Says Merghani in another article: ’’ It is true that there were a thousand recommendations 97 percent of which were agreed upon. But, sadly, those recommendations were about undisputed issues .. For instance if the Dialogue members recommend that “ development is a dream of every Sudanese ‘’, would such a recommendation be worth all this effort and money and over and above the time of the ladies and gentlemen who assembled at the Friendship Hall for four long months?

It should have passed without saying that dialogue should have been on disputed issues. In that case we could have needed no more than two or three days, say a week. And after that we could go about our backward situation and try to catch up with the nations that jump in earnest, while we continue to crawl backwards.. in a race against clock.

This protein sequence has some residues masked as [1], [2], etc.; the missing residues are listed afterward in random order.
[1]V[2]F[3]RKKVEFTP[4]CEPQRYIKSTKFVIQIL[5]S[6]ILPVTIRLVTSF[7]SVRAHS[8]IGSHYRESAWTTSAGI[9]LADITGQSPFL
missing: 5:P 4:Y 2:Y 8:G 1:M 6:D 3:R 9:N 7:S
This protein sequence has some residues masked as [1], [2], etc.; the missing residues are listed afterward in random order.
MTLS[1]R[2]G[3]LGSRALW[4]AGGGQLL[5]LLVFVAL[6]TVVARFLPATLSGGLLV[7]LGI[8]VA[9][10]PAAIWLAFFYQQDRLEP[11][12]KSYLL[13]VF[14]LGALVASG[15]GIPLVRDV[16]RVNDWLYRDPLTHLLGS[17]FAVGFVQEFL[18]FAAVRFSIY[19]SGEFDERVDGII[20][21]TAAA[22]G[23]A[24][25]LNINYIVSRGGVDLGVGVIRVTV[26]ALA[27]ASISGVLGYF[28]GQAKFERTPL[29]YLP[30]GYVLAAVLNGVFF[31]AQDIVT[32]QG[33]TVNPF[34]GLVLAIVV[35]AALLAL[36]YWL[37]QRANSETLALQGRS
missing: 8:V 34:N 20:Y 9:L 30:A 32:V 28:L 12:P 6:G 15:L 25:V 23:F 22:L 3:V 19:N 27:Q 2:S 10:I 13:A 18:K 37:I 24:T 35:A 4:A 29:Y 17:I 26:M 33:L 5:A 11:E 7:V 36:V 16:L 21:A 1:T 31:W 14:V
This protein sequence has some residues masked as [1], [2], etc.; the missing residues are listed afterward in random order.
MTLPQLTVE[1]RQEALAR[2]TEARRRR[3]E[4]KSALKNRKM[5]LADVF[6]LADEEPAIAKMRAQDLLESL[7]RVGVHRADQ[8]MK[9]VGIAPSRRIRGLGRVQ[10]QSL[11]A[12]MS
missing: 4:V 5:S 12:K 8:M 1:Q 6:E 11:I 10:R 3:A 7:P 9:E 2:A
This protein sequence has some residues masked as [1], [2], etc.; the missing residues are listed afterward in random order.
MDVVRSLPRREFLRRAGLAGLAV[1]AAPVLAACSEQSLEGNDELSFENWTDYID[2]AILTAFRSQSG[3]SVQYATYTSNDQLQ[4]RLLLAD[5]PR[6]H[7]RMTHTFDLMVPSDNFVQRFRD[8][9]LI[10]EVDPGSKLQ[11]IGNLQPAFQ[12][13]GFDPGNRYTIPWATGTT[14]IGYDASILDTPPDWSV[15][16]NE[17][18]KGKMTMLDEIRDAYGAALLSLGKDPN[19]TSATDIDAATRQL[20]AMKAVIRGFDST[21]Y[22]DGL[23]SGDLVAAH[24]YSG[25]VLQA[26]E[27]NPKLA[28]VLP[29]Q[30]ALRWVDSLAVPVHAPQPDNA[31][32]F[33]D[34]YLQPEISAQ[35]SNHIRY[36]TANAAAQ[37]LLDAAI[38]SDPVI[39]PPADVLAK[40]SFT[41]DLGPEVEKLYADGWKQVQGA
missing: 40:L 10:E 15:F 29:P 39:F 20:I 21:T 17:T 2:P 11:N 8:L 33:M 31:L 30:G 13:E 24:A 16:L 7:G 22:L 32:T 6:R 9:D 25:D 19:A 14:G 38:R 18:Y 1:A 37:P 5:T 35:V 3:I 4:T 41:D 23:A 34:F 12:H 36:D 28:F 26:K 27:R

Irrespective of the recommendations details, the real criterion is work.. as the current constitution is charged with many virtues that were left hanging in the air, without any legs to stand on. Sudan’s problem was not about more papers, documents or charters.. The world around us is changing fast while we continue to suffer from political directionless, for which the Sudanese people pay from their wasted time.

The people of Sudan now need a strong clue that change has become a reality that can be felt not just a written charter whose validity expires the day it is inaugurated.’’